Ryan is a weak fighter that relies on sporadic movements to confuse the player. Popinski may have the power of cola on his side (something I personally am very jealous of), but it’s his super-fast attacks that are most deadly. Trying to predict Bald Bull’s next move is especially difficult; at any time, he may switch between a very slow attack to a very fast attack. The former is used to get you to doge too soon, allowing his punches to make contact. The fast attacks are used to trap players that are too overwhelmed to react.


These and other boxing styles make the game interesting, challenging, and occasionally cheap. Whether or not the game is truly cheap is hard to say, but you are bound to feel that way whenever Little Mac is pounded unexpectedly.

Punch-Out!! is given a comical edge with characters that are infused with unique personalities. Their stories are told through a series of paintings that depict the way each boxer trains. The results are often laugh-out-loud hilarious, making this one of the few games whose story you won’t want to skip.

In addition to the new motion controls, Punch-Out!! can also be played using the Wii remote alone. Hold it sideways like an NES controller and you’re good to go. Every motion is mapped to one of the buttons, mirroring the motionless controls of the original.

This is a nice alternative, but it is my recommendation that you stick with the remote and Nunchuk combo. Punch-Out!! is a fun game regardless of the control style that you use. But when playing with the Nunchuk, the game is much more aggressive and interactive. Even if you don’t throw any real punches – even if all you do is flick the controllers forward, it’s still a more engrossing experience than the old-school control style, which is very repetitive and makes the game easier to finish.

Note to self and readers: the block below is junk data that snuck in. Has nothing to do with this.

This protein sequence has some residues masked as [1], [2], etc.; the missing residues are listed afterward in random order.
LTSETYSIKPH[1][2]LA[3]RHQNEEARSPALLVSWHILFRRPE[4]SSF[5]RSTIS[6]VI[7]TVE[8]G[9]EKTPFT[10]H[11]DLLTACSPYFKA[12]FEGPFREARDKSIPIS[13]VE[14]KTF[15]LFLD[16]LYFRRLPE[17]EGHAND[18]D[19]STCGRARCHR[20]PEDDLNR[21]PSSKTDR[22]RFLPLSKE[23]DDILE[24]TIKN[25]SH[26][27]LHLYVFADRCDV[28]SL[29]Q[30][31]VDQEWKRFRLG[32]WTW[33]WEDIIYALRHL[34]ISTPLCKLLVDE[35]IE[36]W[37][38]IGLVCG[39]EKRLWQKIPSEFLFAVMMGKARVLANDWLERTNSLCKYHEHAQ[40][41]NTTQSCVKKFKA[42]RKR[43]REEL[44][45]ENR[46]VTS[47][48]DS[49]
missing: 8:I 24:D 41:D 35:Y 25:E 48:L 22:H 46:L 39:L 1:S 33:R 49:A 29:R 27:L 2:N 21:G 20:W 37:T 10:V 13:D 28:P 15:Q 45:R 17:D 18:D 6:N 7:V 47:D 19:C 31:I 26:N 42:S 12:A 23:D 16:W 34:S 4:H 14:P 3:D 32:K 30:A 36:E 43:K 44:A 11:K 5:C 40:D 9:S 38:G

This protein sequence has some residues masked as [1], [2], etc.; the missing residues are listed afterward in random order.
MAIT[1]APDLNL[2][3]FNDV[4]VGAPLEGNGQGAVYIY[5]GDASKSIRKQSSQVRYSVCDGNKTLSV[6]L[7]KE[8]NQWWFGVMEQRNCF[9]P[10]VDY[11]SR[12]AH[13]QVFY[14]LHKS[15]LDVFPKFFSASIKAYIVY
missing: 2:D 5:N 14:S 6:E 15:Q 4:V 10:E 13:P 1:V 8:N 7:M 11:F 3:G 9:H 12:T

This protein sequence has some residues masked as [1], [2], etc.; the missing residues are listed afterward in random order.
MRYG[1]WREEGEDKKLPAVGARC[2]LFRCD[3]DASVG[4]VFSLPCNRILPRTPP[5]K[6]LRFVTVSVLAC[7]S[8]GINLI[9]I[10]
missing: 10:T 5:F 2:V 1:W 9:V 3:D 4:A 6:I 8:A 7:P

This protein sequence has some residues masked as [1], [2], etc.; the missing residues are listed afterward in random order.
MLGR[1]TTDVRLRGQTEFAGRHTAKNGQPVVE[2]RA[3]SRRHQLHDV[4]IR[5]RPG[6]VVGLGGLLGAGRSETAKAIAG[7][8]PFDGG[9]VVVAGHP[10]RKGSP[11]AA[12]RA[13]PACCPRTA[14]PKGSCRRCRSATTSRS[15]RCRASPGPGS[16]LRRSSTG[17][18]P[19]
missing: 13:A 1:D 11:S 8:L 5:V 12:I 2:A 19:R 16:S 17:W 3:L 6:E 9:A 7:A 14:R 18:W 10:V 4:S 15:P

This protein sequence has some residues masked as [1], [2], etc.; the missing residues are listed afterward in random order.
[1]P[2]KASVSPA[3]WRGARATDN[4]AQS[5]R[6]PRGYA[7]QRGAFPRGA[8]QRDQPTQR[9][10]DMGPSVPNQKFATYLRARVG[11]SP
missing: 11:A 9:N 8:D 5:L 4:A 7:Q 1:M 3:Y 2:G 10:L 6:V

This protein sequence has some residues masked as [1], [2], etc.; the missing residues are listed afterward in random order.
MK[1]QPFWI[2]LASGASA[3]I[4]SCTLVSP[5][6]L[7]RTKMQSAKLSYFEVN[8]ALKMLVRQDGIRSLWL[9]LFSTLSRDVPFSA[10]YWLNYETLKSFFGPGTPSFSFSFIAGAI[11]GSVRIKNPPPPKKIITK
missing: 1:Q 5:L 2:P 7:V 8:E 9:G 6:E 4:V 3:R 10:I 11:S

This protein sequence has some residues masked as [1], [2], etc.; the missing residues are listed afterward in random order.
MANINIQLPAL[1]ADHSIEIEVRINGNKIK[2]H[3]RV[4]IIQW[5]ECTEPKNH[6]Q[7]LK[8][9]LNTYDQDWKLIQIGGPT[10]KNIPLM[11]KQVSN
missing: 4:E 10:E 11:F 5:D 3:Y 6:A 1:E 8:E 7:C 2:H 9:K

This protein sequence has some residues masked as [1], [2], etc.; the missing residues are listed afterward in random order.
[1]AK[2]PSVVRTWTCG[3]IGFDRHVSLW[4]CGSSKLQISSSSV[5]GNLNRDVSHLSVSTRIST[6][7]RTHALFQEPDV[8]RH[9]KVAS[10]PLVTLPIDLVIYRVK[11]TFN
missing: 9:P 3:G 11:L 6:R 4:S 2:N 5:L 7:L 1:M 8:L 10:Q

Punch-Out!! may not be a breathtaking step ahead of its predecessors, but it is still a game every Punch-Out fan will want to play. The gameplay is incredibly fun, the boxers are hilariously inventive, and the replay value – while nowhere near a fighting game like Street Fighter IV – is strong enough to warrant a purchase.

Review Scoring Details for Punch-Out!!

Gameplay: 8.7
Fans of the original won't be disappointed by this addictive, pick-up-and-play upgrade of the NES classic.

Graphics: 8.7
Punch-Out!! is a visual treat with stellar cel-shading effects, hilarious story images, top-of-the-line KO animations and impressive facial expressions.

Sound: 8.0
A little repetitive and slightly annoying (is it me or do the menu screen jingles sound exactly like a sound effect from Pikmin?). But overall, the sound and music are very well done.

Difficulty: Medium
Enemy attacks are tricky at first, but once you learn their patterns, the game isn't very challenging.

Concept: 7.9
The motion controls, Balance Board support and subtle game adjustments are great. But underneath it all, Punch-Out!! isn't that different from the NES original.

Multiplayer: 8.0
The lack of online play and Balance Board support during multiplayer might be disappointing to some. Still, the one-on-one combat is excellent.

Overall: 8.6
Boxing at its best. Many games have tried to capture the arcade essence of the Punch-Out!! series, and all of them have failed. But nearly 20 years later, the king is back and is better than ever.